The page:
Head and Neck Squamous Cell Carcinoma: Improving the Detection of Metastatic Cervical Lymph Nodes on a Combined PET/CT Scan

2017-01-09T01:48:15Z (GMT) by Rebecca Sin May Lim
Objective: The presence of cervical lymph node metastasis is an important prognostic factor for patients with head and neck squamous cell carcinomas (HNSCC). Accurate assessment of lymph node metastasis in these patients is essential for appropriate management and for prognostic and management purposes. Here, we evaluated the effectiveness of the maximum standardized uptake value (SUVmax) on positron emission tomography (PET) in assessing lymph node metastasis in head and neck squamous cell carcinomas prior to surgery.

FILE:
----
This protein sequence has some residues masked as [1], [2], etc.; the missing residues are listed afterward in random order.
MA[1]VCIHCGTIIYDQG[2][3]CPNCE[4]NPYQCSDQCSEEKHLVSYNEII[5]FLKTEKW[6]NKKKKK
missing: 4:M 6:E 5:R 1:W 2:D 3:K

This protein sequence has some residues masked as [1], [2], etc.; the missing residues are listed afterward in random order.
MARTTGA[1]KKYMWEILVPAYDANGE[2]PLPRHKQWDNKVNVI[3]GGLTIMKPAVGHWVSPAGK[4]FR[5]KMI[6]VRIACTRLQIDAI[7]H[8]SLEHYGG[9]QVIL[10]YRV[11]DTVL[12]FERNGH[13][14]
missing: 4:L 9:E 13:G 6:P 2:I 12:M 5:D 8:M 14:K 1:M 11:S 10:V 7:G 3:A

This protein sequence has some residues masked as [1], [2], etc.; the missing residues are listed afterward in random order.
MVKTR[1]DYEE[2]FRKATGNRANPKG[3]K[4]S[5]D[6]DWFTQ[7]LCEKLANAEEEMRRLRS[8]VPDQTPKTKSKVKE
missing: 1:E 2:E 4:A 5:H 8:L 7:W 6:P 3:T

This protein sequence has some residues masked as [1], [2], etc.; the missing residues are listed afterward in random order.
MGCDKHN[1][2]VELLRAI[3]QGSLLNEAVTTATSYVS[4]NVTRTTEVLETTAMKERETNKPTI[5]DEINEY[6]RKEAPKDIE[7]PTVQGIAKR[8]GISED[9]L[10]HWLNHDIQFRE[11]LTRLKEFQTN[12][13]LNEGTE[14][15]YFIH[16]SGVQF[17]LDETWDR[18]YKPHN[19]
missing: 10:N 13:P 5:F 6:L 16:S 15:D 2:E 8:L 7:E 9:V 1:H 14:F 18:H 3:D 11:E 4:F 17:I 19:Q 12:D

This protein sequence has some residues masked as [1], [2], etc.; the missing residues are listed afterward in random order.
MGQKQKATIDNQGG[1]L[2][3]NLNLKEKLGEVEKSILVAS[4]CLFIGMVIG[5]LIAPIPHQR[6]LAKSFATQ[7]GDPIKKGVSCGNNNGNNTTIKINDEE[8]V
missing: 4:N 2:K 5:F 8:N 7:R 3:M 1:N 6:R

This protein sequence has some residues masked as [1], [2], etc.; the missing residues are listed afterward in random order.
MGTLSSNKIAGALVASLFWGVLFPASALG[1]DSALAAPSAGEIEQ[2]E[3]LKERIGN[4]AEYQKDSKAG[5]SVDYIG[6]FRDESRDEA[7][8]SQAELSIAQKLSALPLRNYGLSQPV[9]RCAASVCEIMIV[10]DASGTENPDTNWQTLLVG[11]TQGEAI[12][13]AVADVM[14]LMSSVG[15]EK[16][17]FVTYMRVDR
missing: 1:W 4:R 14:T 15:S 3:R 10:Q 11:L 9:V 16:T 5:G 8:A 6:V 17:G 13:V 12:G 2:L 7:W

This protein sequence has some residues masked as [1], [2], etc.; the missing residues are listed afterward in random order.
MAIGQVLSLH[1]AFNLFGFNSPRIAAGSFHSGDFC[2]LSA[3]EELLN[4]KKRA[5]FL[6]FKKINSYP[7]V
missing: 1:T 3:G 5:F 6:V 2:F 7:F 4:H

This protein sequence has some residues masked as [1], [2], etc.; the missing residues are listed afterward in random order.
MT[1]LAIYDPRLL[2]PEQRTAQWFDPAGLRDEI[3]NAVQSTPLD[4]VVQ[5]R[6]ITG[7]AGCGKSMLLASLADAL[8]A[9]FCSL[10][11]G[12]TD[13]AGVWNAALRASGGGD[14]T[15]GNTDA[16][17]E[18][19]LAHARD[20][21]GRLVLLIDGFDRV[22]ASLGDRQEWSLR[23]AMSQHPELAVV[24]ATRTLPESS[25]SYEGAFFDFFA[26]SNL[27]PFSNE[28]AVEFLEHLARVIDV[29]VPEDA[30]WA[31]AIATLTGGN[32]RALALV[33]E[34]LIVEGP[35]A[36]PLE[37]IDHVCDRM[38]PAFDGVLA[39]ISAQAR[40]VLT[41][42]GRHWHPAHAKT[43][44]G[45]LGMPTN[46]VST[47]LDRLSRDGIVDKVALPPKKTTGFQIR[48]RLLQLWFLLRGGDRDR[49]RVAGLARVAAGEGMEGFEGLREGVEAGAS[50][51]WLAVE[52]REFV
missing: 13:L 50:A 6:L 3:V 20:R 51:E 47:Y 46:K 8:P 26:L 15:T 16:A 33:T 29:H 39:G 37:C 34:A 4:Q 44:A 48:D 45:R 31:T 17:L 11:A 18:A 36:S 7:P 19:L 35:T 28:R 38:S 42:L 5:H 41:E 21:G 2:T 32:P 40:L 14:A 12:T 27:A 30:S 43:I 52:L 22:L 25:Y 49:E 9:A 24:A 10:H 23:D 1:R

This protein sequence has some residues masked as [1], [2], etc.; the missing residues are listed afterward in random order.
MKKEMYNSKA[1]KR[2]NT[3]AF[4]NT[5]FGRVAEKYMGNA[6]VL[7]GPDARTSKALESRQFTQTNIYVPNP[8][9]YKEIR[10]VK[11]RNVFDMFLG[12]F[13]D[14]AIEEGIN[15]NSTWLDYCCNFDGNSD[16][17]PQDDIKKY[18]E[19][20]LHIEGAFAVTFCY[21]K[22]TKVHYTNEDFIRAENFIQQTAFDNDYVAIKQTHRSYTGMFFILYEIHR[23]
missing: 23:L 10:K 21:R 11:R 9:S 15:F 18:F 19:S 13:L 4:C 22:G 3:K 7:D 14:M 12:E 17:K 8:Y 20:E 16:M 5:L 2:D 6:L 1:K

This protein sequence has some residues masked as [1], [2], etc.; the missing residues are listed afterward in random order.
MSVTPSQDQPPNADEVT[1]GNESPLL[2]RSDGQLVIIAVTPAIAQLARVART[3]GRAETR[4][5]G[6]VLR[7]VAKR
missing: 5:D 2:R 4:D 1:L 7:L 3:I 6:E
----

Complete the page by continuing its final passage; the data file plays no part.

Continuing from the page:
Methods: A retrospective review of 74 patients with HNSCC who underwent PET/CT prior to neck dissection were examined. Pre-operative PET/CT scans were reviewed by a single, experienced nuclear medicine physician and SUVmax of the largest node in each nodal basin documented. These were compared with the histology results of the neck dissection.
       Results: A total of 364 nodal basins including 86 basins with metastatic nodes were evaluated. A nodal SUVmax ≥3.16 yielded a sensitivity of 74.4% and specificity of 84.9% in detecting metastatic nodes. The ratio between nodal SUVmax and liver SUVmax was found on receiver operating characteristic (ROC) to be effective in detecting metastatic nodes with an area under ROC curve of 0.90. A nodal SUVmax /Liver SUVmax ratio ≥0.90 yielded a sensitivity of 74.1% and specificity of 93.4%.
       Conclusions: Nodal SUVmax and nodal SUVmax/ liver SUVmax are both useful in the pre-operative detection of metastatic nodes. The latter is likely to be more useful as it corrects for inter-scanner variability.